Released in May 2016, her first album ranked her as one of the best Latin American performers. Together with musicians such as Piro Rodríguez, Charlie Sepúlveda, Bayrex Jiménez, Eduardo Cabra, Fofé Abreu and even Cheo Feliciano, iLE embarked on her first tour just two months later, and by September she already had a Latin Grammy nomination.
Speaking of how her music has been deeply influenced by Puerto Rican music, iLE explained that beyond a reinterpretation of the classics, her process has been one of discovering herself through "what fills me."
"I like very much to analyze and go deeper into the songs I listen to; what I like, what I don't like, why this song reaches me more than this other one; what particularity, what element it has that transports me or takes me to a particular place," she explains. "In this way I understand more about myself because I can just listen to music and that's it, but obviously when you're making music, you need to understand yourself a lot, and I think that's the hardest part of composing."
That's why her first album was so full of textures, instruments and sounds that were inherited from the Puerto Rican bolero and salsa, but with a new voice and a new concept.
"I recognize that this is a very different moment, and I don't like to leave it (the bolero) there in the same place, in the same space. I like to challenge myself a little, to put it that way, and question how far I can take it, how I want to express it; not so much in imitating them, but in trying to make the song mine."
Following the scandal that engulfed her native island after a private chat by former Gov. Ricardo Rosselló –where misogyny, endogenous racism and corruption were the main protagonists– iLE joined the national sentiment and the protest movement that cried out for radical change in Puerto Rico.
"That was crazy. Even though it's been several months, I feel that it's still so alive," she says of the demonstrations that took over the streets of San Juan and much of the island, and which inspired a song in collaboration with her brother Residente and Bad Bunny, called Afilando los cuchillos, which became the soundtrack of the moment.
"It was like a dream come true for me, because I've really been waiting my whole life for something like this to happen, for people to come out of their houses and protest. Living it, for me, was very wonderful," she recalls.
As for the song, iLE explained that it was the product of a shared feeling, much stronger than her.
"Even when the song was worked on, I think the three of us, being Puerto Ricans, were with that rage, very connected to the same thing," she said. "I think that provoked the need to express it through a song. I think there was a lot of emotion involved from different places, with different perspectives, but in the end we were all towards the same purpose."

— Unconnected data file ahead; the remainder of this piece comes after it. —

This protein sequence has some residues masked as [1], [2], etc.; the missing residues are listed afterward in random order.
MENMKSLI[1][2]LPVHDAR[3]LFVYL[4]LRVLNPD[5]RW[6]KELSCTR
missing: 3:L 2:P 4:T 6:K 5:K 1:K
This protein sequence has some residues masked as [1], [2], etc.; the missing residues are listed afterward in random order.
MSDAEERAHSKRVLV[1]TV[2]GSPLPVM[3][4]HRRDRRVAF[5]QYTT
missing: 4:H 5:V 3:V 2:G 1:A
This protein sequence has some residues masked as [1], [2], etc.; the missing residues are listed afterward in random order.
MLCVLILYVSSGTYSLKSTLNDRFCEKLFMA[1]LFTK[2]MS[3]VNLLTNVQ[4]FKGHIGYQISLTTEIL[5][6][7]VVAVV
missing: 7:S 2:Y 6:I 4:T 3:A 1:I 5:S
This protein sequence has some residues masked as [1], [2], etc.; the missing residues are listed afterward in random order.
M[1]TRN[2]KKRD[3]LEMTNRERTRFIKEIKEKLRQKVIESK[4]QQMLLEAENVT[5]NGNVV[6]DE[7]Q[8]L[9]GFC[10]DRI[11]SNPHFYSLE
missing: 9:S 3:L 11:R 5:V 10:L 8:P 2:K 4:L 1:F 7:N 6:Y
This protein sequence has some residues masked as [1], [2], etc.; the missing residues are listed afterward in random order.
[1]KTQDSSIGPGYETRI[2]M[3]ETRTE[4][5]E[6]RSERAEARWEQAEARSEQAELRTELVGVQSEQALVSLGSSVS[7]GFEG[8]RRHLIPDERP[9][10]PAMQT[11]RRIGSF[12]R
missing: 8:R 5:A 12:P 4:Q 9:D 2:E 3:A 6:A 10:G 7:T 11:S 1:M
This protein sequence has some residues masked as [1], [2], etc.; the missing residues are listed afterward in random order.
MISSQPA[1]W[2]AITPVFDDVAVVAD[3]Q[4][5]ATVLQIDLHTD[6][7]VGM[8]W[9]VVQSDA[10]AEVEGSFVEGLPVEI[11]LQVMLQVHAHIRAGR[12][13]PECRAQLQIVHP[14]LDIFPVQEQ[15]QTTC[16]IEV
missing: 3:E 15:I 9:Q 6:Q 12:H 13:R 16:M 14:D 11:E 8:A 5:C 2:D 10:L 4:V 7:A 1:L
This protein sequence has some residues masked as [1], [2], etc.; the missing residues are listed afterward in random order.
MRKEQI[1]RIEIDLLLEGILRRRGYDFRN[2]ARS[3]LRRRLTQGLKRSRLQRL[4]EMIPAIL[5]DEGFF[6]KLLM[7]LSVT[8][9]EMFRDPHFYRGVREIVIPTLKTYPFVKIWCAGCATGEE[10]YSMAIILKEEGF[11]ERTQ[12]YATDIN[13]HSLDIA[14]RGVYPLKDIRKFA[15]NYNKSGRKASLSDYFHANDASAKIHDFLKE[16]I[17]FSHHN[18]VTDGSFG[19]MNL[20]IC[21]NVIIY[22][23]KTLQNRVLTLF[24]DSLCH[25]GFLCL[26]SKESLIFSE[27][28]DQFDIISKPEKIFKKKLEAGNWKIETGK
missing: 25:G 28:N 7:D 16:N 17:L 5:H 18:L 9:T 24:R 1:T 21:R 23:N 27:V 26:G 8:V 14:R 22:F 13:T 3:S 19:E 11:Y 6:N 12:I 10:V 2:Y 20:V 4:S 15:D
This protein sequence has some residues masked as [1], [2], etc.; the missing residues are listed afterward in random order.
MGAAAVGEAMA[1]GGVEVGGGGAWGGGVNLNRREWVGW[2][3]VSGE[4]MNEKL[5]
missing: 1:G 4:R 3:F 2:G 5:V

And the message reached the whole world.
"In my life I imagined, when we saw that other countries were supporting and connecting with the situation... I would never have imagined, really, because we have a very colonized mentality, very wrong about what we are; we underestimated ourselves a lot as a country and as a society," she reflects. "At the moment, just seeing all that we can achieve and all that we can do, I think is a very strong and necessary lesson."
Colonialism and corruption have been only the tip of the iceberg in the suffering of the Puerto Rican people. Over the past few years, nature itself has wreaked havoc on the island, and it has marked its people forever.
With the passage of Hurricane Maria in 2017 –where more than 4,600 people perished, and it destroyed the nation's infrastructure– Puerto Rico's recovery has been very uphill.
And the sense of frustration and anger of its people is felt in iLe's second album, Almadura, released in May 2019, whose title alternates the "r" and "l" of the Puerto Rican accent with a pun.
This time, iLE experiments with the traditional sounds that carry lyrics of protest, resistance and challenge to the social, economic and even climatic injustices of which all of Latin America is the victim.
Together with nine musicians, the young singer is on a tour of the United States, and hopes that people will "enjoy the performance.
"If I hope for anything, it's that people will let themselves go," she concludes. "I always take every opportunity of the live performances to give myself totally there on stage. I hope that (the audience) will also connect."
To see the dates of her next concerts, click here.